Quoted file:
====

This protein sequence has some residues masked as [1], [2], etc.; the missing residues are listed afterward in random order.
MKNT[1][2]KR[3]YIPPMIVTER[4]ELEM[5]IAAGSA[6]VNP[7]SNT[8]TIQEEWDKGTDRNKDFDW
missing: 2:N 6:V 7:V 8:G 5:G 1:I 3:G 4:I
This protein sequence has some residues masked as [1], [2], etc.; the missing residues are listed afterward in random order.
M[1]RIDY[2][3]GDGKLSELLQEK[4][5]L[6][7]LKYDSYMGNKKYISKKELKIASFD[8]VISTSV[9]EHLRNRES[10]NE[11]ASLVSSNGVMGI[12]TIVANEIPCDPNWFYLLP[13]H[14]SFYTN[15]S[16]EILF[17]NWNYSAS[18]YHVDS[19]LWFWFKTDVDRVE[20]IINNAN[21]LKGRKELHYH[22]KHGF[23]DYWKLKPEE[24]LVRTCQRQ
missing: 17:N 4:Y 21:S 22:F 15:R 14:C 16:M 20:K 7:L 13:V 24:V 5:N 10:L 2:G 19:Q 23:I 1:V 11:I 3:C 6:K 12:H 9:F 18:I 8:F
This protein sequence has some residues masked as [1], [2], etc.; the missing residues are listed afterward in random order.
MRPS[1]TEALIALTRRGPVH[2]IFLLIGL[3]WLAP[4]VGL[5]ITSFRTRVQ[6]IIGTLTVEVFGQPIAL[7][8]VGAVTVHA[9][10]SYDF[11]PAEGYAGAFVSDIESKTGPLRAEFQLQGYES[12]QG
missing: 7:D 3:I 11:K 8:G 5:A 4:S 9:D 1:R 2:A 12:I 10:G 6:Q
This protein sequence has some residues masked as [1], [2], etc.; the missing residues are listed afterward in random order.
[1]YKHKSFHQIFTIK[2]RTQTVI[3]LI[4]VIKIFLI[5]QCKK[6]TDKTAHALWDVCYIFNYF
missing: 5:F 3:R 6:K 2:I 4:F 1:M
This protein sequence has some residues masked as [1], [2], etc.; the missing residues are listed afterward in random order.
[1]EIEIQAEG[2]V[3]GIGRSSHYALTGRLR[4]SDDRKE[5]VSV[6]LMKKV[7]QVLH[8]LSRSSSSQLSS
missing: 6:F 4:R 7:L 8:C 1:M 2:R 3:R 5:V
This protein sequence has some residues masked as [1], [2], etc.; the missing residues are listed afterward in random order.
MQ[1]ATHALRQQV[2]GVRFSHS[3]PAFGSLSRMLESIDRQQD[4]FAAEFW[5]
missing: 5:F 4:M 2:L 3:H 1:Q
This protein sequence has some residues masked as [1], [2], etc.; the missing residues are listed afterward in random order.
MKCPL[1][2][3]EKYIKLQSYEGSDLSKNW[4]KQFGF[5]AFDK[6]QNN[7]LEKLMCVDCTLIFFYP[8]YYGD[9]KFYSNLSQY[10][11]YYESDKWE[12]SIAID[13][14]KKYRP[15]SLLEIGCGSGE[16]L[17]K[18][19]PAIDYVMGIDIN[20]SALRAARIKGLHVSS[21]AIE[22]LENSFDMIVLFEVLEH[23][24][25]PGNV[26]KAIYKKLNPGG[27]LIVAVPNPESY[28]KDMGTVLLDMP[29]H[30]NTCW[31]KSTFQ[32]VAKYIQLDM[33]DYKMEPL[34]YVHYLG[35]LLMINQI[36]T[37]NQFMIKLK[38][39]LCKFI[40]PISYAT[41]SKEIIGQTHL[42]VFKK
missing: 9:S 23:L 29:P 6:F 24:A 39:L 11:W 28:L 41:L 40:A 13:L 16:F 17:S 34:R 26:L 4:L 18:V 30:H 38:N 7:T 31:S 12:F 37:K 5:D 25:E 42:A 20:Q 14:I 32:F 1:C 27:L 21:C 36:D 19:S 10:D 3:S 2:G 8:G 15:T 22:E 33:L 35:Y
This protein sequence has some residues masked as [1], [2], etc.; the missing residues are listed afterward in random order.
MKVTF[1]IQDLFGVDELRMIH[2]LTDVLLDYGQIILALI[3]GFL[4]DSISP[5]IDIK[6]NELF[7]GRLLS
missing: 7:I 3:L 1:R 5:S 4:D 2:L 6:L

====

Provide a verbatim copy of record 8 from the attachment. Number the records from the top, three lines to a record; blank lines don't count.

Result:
This protein sequence has some residues masked as [1], [2], etc.; the missing residues are listed afterward in random order.
MKVTF[1]IQDLFGVDELRMIH[2]LTDVLLDYGQIILALI[3]GFL[4]DSISP[5]IDIK[6]NELF[7]GRLLS
missing: 7:I 3:L 1:R 5:S 4:D 2:L 6:L